For Jolene

44" x 53"

July 2013

Having finished her brother's quilt, I then started on Jolene's quilt. Where her brother's quilt was a challenge for me (being out of my comfort zone of girly quilts!), this quilt for Jolene had the exact opposite problem: too *many* options! Either end of that Bell Curve (too little options, too many options) pose the same paralysis of action.

Whilst perusing my inspiration folder, I found a picture that I could use as a basis. The inspiration quilt came from the 10/25/2012 blog entry of Piece and Quilt by Natalia Bonner. It's not Natalia's pattern but no reference to where the original idea/pattern came from. If anyone does recognize this inspiration quilt, I'd sure love to know who to give proper credit.

As you can see, the inspiration quilt has flowers on straight line stems. Most of my quilts have straight lines on them via the piecing and I welcome the opportunity to incorporate curvy lines when appliquing ... which is what I did on my version. I substituted a curvy stem which covered the entire right side of the quilt.

One other change I made was the size of the half-circles in the vertical seam. On the inspiration quilt, they are all the same size. I varied the size of them on my quilt.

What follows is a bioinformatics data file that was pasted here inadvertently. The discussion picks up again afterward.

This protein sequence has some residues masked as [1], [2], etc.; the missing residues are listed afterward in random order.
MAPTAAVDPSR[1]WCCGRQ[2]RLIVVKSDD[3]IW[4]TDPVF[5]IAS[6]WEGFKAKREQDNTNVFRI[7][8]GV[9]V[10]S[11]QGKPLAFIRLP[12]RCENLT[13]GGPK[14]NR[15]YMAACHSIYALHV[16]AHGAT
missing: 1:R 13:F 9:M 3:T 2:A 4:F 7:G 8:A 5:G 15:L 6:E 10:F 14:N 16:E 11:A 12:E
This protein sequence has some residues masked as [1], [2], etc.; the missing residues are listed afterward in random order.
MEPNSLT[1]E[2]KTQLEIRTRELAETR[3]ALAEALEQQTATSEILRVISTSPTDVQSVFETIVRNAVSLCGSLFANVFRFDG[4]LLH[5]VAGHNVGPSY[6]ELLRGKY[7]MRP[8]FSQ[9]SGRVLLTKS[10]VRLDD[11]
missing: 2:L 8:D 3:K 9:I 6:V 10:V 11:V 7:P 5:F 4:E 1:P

Otherwise, my quilt has the same look-and-feel as the inspiration quilt.

However ... and there's always a "however", isn't there? .... once I put the top up on my design wall, it looked to me that I should have curved the leftside vine with the bright turquoise flower upwards more. There's a big, ol' empty space in the middle of the quilt. ::sigh::

The existing vine and flowers weren't getting moved because they had already been stitched down by machine ... with very small stitches.

Ah, well .. such is life.

A solution needed to be found. I didn't want to put another vine and flowers in there; I just needed "something" to visually take up that space.

Butterflies! Butterflies and flowers go together like peanut butter and jelly!

And I had just the fabric to fussy cut and needleturn applique some small-scale butterflies in that space. After the quilting was done, I hand-embroidered the antennae to the butterflies.

For the backing, I used a sherbet-colored, rainbow fuzzy fleece.